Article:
Douglas Haskell was born in Monastir, Yugoslavia, in 1899, the son of American missionaries to the Balkans. He eventually moved to the United States, where he graduated from Oberlin College in 1923 with a degree in Political Science and a minor in Art. Known as the “dean” of architectural editors, Haskell wrote architectural criticism and edited numerous periodicals. He worked for The New Student as an editor from 1923-1927, was on the editorial staff of Creative Art from 1927-1929, was an associate editor for Architectural Record from 1929-1930, was architecture critic for The Nation from 1930-1942, associate editor again of Architectural Record from 1943-1949, and, finally, was editor of Architectural Forum from 1949 until his mandatory retirement in 1964 at the age of sixty-five.
Haskell began his career as one of the few American proponents of modern architecture during the 1920s and was a friend and colleague of Clarence Stein, Henry Wright, Lewis Mumford, and Frank Lloyd Wright. Active in promoting issues related to urban renewal, civic architecture, and historic preservation, Haskell lectured throughout the United States, was adjunct professor at Pratt Institute and Columbia University, and served on countless architectural committees, advisory panels, and juries.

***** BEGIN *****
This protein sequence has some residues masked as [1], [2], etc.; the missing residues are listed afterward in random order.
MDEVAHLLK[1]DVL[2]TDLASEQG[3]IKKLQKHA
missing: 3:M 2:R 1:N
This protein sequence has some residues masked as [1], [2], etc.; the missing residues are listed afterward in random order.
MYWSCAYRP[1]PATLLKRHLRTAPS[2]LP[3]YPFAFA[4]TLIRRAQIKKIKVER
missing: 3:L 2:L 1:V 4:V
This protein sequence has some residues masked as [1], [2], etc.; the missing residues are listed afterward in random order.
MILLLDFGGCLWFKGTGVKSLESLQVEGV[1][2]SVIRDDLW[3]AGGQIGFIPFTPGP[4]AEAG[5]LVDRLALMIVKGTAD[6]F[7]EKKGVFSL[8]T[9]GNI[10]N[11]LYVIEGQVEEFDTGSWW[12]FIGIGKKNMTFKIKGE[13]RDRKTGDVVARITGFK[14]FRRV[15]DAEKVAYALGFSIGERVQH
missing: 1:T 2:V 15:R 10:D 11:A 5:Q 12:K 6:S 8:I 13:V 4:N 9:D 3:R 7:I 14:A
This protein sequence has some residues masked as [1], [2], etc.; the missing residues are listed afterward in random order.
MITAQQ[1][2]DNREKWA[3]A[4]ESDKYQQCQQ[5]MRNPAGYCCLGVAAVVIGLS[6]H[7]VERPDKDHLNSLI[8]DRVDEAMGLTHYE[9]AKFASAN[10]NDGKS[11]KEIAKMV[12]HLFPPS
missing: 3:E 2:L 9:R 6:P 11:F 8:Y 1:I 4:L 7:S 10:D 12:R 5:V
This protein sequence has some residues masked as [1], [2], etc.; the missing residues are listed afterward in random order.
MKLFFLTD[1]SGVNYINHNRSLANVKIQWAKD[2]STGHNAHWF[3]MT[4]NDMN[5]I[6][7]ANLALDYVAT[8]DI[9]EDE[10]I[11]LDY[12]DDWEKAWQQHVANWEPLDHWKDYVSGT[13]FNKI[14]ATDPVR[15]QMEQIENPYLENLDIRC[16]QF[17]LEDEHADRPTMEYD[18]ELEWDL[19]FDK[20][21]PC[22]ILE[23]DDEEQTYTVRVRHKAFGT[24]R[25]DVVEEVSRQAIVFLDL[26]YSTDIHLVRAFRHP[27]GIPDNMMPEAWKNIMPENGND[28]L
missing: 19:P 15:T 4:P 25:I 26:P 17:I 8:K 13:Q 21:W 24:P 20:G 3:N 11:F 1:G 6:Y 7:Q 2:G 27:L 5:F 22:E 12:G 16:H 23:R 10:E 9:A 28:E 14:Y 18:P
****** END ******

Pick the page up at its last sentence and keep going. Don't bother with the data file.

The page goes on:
Although Haskell was never an architect, the American Institute of Architects admitted him as a member, and in 1962 he was elected to the College of Fellows. Douglas Haskell died on August 11, 1979.
This collection contains correspondence, memos, articles, speeches, lectures, transcripts, clippings, notes, printed matter, photographs, audiotapes, and memorabilia mainly relating to Haskell's editorship at Architectural Forum and his professional activities. The collection includes items dating from 1866 to 1979, with the majority of materials dating from the period of 1949 to 1964.